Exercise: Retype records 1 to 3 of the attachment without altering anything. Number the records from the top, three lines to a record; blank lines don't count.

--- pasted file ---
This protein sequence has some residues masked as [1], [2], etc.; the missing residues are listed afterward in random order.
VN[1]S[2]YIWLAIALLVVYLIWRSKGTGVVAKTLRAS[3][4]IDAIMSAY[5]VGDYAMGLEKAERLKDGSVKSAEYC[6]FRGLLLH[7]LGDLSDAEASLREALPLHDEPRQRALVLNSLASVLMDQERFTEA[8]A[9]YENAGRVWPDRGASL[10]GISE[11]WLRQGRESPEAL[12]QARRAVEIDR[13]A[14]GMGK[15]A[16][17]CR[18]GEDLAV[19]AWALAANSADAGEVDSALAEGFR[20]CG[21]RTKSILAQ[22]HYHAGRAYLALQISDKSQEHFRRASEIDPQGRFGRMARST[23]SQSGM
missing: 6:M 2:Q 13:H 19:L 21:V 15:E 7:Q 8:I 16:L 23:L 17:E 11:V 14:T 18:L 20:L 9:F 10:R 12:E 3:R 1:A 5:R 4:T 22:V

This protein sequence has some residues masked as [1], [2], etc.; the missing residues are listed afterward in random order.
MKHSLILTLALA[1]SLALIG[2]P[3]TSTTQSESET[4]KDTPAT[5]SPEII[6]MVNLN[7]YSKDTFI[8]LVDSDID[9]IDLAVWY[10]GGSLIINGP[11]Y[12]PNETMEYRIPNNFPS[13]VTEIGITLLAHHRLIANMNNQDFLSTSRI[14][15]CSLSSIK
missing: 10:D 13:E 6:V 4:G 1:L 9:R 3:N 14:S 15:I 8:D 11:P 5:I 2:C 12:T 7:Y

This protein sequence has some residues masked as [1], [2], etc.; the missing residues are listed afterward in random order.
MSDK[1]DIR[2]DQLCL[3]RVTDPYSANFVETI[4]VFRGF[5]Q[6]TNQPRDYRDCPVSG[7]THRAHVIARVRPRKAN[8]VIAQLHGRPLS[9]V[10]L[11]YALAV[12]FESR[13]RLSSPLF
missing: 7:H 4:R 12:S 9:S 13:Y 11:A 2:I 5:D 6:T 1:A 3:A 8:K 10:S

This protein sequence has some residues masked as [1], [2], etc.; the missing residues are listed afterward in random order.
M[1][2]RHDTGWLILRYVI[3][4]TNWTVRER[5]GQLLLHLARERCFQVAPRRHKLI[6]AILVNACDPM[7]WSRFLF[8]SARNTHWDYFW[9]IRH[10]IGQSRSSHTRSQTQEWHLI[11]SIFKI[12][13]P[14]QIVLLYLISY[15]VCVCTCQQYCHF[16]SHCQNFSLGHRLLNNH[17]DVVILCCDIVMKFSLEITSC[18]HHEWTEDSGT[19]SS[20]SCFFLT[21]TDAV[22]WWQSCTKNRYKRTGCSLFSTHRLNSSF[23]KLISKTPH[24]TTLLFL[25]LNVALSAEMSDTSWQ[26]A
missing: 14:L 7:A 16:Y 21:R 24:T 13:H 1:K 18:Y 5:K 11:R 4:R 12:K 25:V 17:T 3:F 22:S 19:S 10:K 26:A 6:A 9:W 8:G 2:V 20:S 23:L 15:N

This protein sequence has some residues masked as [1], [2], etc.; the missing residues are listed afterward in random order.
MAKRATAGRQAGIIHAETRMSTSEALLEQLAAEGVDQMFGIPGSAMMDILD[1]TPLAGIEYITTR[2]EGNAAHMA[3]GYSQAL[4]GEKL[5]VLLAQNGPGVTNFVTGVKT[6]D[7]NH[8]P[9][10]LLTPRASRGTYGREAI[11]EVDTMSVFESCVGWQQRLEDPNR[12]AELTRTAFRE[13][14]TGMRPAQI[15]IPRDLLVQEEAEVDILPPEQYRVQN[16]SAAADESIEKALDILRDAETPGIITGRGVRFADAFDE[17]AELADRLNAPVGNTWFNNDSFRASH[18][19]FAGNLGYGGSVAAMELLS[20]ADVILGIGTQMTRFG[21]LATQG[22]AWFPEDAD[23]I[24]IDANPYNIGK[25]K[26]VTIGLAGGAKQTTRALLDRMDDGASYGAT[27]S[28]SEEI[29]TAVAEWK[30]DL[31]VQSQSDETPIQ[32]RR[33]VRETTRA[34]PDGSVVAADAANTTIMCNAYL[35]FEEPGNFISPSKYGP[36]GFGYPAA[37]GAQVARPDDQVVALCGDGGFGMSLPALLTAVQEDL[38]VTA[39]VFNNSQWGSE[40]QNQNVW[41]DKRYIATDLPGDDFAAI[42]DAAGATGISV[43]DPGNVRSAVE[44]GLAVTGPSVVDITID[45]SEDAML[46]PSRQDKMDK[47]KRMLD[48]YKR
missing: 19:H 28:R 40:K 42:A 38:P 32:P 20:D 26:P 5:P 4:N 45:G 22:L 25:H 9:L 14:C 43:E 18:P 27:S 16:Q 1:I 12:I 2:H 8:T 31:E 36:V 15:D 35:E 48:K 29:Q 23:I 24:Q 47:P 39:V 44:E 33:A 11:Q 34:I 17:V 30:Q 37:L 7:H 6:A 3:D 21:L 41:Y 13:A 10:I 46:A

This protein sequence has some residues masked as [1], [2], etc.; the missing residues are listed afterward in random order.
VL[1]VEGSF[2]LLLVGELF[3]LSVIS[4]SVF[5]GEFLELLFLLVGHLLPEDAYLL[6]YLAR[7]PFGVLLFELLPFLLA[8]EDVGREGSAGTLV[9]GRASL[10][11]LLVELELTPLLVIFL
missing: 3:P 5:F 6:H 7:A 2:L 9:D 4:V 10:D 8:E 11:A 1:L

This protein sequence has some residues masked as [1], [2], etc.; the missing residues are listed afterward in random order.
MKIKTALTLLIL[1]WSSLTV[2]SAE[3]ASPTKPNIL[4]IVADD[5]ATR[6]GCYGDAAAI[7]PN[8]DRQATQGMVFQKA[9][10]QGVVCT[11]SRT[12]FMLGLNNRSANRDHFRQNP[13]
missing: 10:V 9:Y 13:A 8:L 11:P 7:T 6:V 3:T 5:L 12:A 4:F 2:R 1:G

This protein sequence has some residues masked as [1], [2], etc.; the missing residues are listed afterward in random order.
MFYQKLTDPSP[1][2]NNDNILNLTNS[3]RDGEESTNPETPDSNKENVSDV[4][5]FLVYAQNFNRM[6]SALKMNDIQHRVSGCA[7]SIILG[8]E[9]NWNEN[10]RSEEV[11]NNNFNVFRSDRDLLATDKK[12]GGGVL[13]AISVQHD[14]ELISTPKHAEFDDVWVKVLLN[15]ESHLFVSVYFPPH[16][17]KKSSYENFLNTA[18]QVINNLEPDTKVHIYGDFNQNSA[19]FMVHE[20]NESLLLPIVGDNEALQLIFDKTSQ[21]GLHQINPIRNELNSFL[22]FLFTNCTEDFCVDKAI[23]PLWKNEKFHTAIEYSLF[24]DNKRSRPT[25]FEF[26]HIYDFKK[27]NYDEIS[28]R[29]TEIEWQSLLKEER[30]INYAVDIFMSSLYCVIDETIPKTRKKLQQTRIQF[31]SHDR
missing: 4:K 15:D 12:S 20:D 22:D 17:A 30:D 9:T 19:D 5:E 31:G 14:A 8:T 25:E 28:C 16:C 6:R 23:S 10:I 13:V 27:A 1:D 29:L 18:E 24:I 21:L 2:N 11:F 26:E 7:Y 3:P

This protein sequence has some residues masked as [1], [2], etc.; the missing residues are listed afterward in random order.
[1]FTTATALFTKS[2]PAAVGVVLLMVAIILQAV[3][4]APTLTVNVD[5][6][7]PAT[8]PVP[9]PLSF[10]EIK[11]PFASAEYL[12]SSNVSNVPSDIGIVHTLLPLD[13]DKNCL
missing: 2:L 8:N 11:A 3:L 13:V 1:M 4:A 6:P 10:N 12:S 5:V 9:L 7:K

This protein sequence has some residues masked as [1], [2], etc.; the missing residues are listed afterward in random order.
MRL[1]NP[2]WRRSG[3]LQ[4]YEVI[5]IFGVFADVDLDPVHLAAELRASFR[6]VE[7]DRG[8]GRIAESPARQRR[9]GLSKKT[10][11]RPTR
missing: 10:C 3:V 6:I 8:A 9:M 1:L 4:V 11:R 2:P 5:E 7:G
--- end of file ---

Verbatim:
This protein sequence has some residues masked as [1], [2], etc.; the missing residues are listed afterward in random order.
VN[1]S[2]YIWLAIALLVVYLIWRSKGTGVVAKTLRAS[3][4]IDAIMSAY[5]VGDYAMGLEKAERLKDGSVKSAEYC[6]FRGLLLH[7]LGDLSDAEASLREALPLHDEPRQRALVLNSLASVLMDQERFTEA[8]A[9]YENAGRVWPDRGASL[10]GISE[11]WLRQGRESPEAL[12]QARRAVEIDR[13]A[14]GMGK[15]A[16][17]CR[18]GEDLAV[19]AWALAANSADAGEVDSALAEGFR[20]CG[21]RTKSILAQ[22]HYHAGRAYLALQISDKSQEHFRRASEIDPQGRFGRMARST[23]SQSGM
missing: 6:M 2:Q 13:H 19:L 21:V 15:E 7:Q 8:I 16:L 23:L 17:E 11:V 14:T 18:L 20:L 9:F 10:R 12:E 3:R 1:A 5:R 4:T 22:V

This protein sequence has some residues masked as [1], [2], etc.; the missing residues are listed afterward in random order.
MKHSLILTLALA[1]SLALIG[2]P[3]TSTTQSESET[4]KDTPAT[5]SPEII[6]MVNLN[7]YSKDTFI[8]LVDSDID[9]IDLAVWY[10]GGSLIINGP[11]Y[12]PNETMEYRIPNNFPS[13]VTEIGITLLAHHRLIANMNNQDFLSTSRI[14][15]CSLSSIK
missing: 10:D 13:E 6:V 4:G 1:L 9:R 3:N 14:S 15:I 8:D 11:P 5:I 2:C 12:T 7:Y

This protein sequence has some residues masked as [1], [2], etc.; the missing residues are listed afterward in random order.
MSDK[1]DIR[2]DQLCL[3]RVTDPYSANFVETI[4]VFRGF[5]Q[6]TNQPRDYRDCPVSG[7]THRAHVIARVRPRKAN[8]VIAQLHGRPLS[9]V[10]L[11]YALAV[12]FESR[13]RLSSPLF
missing: 7:H 4:R 12:S 9:S 13:Y 11:A 2:I 5:D 6:T 1:A 3:A 8:K 10:S